Memo to Gerry Adams... Mairia Cahill has not gone away, you know
It is possible that Sinn Fein president Gerry Adams believes that - as he says - he grew up in an apartheid state where Catholics were denied the vote, was a founder member of the civil rights movement, never joined the IRA and - urged on by his teddy bears - worked selflessly and eventually successfully to persuade the wicked Brits to concede equal status to Catholics, thus making it possible for the "undefeated army" to lay down its arms, since that was what they had been fighting for.
I'm not alone in questioning all if not most of that narrative, which is why Mr Adams struggles to have his denials of the allegations Mairia Cahill made against him on Spotlight last week believed unquestioningly by anyone other than his most faithful followers.
Ms Cahill described how – from 1997, when she was 16 – she endured a year of sexual abuse, including rape, by a member of the IRA who had married into her family, how subsequently she was interrogated repeatedly and silenced by the IRA, forced to confront her abuser, and in meetings with Mr Adams, found him horrifyingly insensitive.
I have met Mairia and admire her courage and intelligence – qualities she shares with her cousin Eilis O'Hanlon, who appeared in support of Mairia on Spotlight.
Both women are widely seen as traitors, for they were born into republican aristocracy – great-nieces of the late Joe Cahill, who murdered a policeman in the 1940s and was a founder of the Provisional IRA.
Eilis' late sister Siobhan, a convicted terrorist who became Gerry Adams's personal assistant, was one of those in whom the young Mairia confided and who, she claimed, was part of the cover-up of the rapes.
More shockingly, to those of us who support the police, was the revelation on Spotlight that they took four years to put together an under-investigated prosecution case against Pat Finucane's brother Seamus and others involved in IRA dealings with Mairia. That the case collapsed – as did that against the alleged rapist – was, sadly, no surprise.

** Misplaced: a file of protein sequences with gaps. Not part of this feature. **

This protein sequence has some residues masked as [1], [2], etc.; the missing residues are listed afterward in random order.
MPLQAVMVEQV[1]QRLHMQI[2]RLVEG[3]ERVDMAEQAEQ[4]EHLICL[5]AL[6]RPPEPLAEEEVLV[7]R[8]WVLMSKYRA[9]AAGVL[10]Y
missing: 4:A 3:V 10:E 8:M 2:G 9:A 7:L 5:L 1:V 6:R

SDLP MP Mark Durkan gave disturbing testimony of how he learned that politicians – including Shaun Woodward, one-time Labour Secretary of State for Northern Ireland (who denies it) – were being schmoozed by Sinn Fein's Westminster lobby with a sob-story about attempts by sinister elements to try to damage the peace.
Still reeling from a Dublin by-election in which the SF candidate was unexpectedly beaten by an even more left-wing candidate, Adams is now vulnerable on another flank. The southern media ignored the story until Mairia took it to Dublin, meeting senior politicians and giving media interviews. On social media she has received a few nasty messages and massive support.
In 2009, in response to a shocking report about clerical abuse of children, Sinn Fein called for society "to expose the wrong done to those children and ensure that every step is taken to pursue the perpetrators and those who failed or purposely refused to carry out their duties to protect children and to investigate and prosecute criminals".
When shortly afterwards Liam Adams was accused of raping his daughter Aine, who said her Uncle Gerry had known about it and did nothing, that tune changed to this being "a private family matter".
Over the past few days senior Sinn Fein figures have been hiding from the media or waffling helplessly.
Mary Lou McDonald TD, Mr Adams's golden girl, first made this mystifying contribution: "I take the view on anything that is related to a person who has been or who alleges that they have been abused in any way, that the first issue is around the person themselves."
Under media pressure, she admits she believes Mairia was abused but is desperately trying to defend the party and its leader.
Sinn Fein is in crisis. Not only has Mr Adams been accused twice of protecting republican rapists, but Mairia reports that other women abused by IRA members who are thinking of coming forward.
Mr Adams's depiction of himself as a selfless protector of the innocent is being burnished even as I write. But Mairia Cahill hasn't gone away, you know.